With so many big names beginning to adopt virtual reality systems, including Google, Samsung, Mercedes, and even The New York Times, you have to wonder if it’s worth all the fuss. Should we be implementing it into every tech-related feature? To find out, we’ll have to look at the data.
Companies that are using virtual reality in some way or another are bringing in more cash, according to statistics. But the majority of that money is passed on to the creators of the virtual reality gadgets. While brands can hire experts to make an app of their own, it’s expensive to do so - up to $500,000, in fact, and it’s hard to tell if it’ll pay off.
Some brands have completely committed to their portion of virtual reality and hope it gets more attention. After an average start, they’re glorifying the information and staying positive to regain the public’s interest. There’s no surefire way to use virtual reality to intrigue customers and increase sales yet, but Amobee, MediaSpike, and Vertebrae have all stuck with it and have been somewhat successful.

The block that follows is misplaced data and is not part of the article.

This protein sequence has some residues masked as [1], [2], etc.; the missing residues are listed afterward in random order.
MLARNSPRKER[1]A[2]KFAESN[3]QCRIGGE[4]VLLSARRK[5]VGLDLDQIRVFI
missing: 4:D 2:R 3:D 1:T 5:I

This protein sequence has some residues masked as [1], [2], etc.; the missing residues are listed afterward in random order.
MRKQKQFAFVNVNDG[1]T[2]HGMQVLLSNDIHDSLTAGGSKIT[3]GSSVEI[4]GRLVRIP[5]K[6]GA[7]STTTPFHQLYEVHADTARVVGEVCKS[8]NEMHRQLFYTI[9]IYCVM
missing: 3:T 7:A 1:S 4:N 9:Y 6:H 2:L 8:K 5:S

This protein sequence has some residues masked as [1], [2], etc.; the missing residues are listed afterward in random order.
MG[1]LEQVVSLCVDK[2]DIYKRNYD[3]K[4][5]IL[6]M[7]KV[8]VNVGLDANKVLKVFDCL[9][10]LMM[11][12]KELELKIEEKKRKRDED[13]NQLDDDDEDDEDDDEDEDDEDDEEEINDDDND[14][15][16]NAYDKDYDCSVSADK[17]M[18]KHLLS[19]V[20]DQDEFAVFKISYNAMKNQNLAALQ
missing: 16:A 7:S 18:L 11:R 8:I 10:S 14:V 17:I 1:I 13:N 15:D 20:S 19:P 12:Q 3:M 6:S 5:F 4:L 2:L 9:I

The biggest downside to virtual reality is the fit, weight, and look of the head gear. Not only has it yet to be regarded as socially acceptable, but it can also fit poorly and weigh down the user’s head. Upon Facebook backing out of its Oculus Story Studio, we can see that these concerns, as well as a few others, are legitimate.
A great substitute to virtual reality is the closely-related augmented reality, which doesn’t use the same hardcore parts that its successor does. It’s small, simple, and subtle in its functions, and this could be perfect for marketing. Developers just need time to create working body implants and specialized glasses to take full advantage of this new technology.
All in all, while virtual reality can be used in marketing, augmented reality is the way to go. Companies who already use virtual reality should continue to do so, but remain open to the idea of augmented reality soon taking over.